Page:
I think it will be a long time from now (if ever) that the autonomous author is no longer an expectation. Like you said regarding software, John, it’s a lot harder for the end user to see the collaboration in the coding that went into a software package, and I don’t know anyone who knows any (let alone all) of the programmers who worked on something like Microsoft Office. Indeed, the Office Suite is regarded as being a product of Microsoft, a single collective entity, not of any individual programmer or groups of programmers. Even so, the product wouldn’t be possible without the work of many people working collaboratively. (And yes, I fully expect some of you to be saying we’d probably be better off without it; nevertheless, the end product is the result of lots of time from lots of people, just as are most expensive software suites by other companies.)

  2. Great answer, John. What do others think? This line of discussion reminded me of Chris’s post, too. One way the collective reappropriated medical language, according to Wells, was by “smashing” it up and “transposing” it into narrative forms. So a form of remixing that transforms the possibilities of meaning and use.

    I wonder how much the collective’s distributed writing and editing practices have changed with the use of new media–of course a number of other historical variables would affect such practices, so it might be difficult to tell.

  3. Marcy says: “Wells’ text also reminded me of our discussion on Emily Martin of the complex nature of the “boundary between self and nonself” (53), and how some of us felt at war with our own bodies when our bodies did not function as we perceived they should.”

    So true. . .good connection, but I do wonder how much of this frustration could be accounted for, in the case of women, on the way that women’s bodies are percieved historically, as a site for sin–leaky, weak, etc. . .

  4. I’ve been looking hard at contemporary medical sites, and I’m puzzled. There are sites run by doctors and institutions that give more or less accessible information; there are patient chat rooms that talk about patient experiences in some detail. But that rich border between expert discourse and embodied experience seems to be totally deserted. Has anybody found sites that work that territory?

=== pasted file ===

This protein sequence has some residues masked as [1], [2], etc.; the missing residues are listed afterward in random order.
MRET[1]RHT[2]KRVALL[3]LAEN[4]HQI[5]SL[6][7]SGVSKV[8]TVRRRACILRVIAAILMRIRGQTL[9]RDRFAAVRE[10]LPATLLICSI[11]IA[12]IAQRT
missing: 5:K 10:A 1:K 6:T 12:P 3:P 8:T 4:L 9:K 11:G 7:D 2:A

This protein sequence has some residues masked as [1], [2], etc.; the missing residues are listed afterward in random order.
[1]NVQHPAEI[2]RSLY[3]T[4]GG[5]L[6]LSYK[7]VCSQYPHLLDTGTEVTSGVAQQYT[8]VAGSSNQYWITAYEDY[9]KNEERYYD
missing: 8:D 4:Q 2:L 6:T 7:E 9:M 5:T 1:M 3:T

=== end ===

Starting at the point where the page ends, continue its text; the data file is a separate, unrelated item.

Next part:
5. From the limited amount of searching I’ve done so far, I would have to say no. But I venture that part of the problem is just the open nature of the internet, and the size of the terrain: we suffer from too many choices. The appealing ready availability of information on the internet can be both blessing and curse, as we noted when we looked at some patient advocacy sites in class the other night. An enormous amount of data comes into these discussions, and many of us were struck by the confusion inherent in such a torrent. Entering these discussions as an outsider is an awkward experience, and I wonder if it is any less confusing for those who already identify with a diagnosis?

    It seems that one of the things that made Our Bodies, Ourselves accessible from the beginning was/is the willingness of the authors to sift through the medical information and self-police prior to offering it to a wider audience. By assimilating and assembling the data, they provide a filter so the end result is not overwhelming to the reader. The Boston Women’s Health Book Collective self-consciously, cohesively, and deliberately shaped the health care narrative. I don’t necessarily see that self-reflexivity in a blog with 5,000 individual responses, or even in an autonomous blog that offers experience and some information, but no collective revision or editing.